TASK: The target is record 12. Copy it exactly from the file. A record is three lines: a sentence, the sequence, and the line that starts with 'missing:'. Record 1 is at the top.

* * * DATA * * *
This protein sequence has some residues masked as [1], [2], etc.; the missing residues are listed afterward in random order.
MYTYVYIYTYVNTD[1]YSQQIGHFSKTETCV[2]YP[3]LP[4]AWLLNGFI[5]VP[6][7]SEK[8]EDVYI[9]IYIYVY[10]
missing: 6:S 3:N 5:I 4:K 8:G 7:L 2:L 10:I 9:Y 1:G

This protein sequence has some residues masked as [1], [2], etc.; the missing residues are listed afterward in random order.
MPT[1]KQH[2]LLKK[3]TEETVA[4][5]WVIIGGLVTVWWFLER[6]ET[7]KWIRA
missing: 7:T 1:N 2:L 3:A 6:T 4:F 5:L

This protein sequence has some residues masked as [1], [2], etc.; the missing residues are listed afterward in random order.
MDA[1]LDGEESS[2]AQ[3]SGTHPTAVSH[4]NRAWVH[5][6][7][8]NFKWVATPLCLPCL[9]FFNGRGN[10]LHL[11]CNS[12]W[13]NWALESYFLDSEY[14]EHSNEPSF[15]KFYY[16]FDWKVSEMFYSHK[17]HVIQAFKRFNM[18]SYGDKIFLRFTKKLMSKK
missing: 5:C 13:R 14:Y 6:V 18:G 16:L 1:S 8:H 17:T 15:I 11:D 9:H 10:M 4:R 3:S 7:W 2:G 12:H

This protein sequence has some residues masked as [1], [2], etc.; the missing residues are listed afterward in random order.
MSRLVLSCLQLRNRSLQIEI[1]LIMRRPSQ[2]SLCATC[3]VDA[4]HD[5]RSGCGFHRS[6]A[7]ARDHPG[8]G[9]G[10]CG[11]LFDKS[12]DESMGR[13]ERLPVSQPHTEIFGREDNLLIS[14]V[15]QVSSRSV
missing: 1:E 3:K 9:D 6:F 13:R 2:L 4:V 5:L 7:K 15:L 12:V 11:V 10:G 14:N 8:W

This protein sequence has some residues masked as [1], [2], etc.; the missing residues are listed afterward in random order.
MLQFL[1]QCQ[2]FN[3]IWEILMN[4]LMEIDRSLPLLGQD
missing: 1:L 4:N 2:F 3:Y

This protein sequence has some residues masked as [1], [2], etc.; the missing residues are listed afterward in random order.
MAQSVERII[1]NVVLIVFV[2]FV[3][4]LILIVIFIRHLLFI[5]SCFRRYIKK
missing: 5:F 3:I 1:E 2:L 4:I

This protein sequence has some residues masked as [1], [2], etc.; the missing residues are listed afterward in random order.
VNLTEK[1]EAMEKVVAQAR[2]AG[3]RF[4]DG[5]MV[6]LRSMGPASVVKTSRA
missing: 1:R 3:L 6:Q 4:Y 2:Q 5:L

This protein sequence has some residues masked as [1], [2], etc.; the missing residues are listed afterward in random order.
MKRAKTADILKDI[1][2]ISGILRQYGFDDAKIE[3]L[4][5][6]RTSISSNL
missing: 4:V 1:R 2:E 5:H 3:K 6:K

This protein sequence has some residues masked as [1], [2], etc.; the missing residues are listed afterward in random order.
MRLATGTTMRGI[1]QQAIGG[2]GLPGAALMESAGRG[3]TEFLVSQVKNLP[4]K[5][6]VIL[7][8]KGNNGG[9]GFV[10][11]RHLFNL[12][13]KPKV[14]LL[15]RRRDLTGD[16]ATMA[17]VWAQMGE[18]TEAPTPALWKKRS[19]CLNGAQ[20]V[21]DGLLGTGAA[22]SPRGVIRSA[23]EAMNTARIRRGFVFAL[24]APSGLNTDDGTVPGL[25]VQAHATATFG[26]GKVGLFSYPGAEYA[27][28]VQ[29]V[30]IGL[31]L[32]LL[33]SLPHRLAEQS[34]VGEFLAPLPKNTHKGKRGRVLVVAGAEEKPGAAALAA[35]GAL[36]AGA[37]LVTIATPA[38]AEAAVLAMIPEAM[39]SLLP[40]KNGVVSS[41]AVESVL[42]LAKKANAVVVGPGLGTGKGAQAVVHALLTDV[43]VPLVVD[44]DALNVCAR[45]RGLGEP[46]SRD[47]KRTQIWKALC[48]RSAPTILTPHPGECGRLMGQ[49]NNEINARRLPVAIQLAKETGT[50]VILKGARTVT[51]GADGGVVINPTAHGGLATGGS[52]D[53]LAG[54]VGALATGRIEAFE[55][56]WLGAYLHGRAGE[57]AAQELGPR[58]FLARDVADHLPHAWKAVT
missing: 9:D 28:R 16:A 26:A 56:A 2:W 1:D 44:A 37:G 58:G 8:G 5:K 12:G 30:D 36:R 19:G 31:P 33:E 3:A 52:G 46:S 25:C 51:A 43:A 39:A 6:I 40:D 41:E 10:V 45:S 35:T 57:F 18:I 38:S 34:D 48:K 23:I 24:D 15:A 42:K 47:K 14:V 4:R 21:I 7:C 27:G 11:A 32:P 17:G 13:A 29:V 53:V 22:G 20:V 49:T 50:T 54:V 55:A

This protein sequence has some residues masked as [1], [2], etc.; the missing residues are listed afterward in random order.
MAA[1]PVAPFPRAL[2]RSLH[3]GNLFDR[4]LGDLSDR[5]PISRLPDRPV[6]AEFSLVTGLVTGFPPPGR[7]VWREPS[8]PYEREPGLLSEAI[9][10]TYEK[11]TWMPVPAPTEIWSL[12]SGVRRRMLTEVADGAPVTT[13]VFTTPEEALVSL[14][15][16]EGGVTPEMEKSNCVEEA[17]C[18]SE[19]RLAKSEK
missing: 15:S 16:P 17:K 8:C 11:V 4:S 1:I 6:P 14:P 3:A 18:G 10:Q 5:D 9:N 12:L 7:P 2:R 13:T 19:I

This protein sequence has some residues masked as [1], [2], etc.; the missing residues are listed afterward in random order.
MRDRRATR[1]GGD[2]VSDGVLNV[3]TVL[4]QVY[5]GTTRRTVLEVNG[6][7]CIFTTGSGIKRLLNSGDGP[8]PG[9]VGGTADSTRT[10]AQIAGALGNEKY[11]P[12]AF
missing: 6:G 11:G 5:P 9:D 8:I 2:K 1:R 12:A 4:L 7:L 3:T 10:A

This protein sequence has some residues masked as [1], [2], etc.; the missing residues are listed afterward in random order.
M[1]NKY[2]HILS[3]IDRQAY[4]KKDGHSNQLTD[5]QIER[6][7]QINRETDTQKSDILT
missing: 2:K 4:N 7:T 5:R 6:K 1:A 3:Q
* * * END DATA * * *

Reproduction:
This protein sequence has some residues masked as [1], [2], etc.; the missing residues are listed afterward in random order.
M[1]NKY[2]HILS[3]IDRQAY[4]KKDGHSNQLTD[5]QIER[6][7]QINRETDTQKSDILT
missing: 2:K 4:N 7:T 5:R 6:K 1:A 3:Q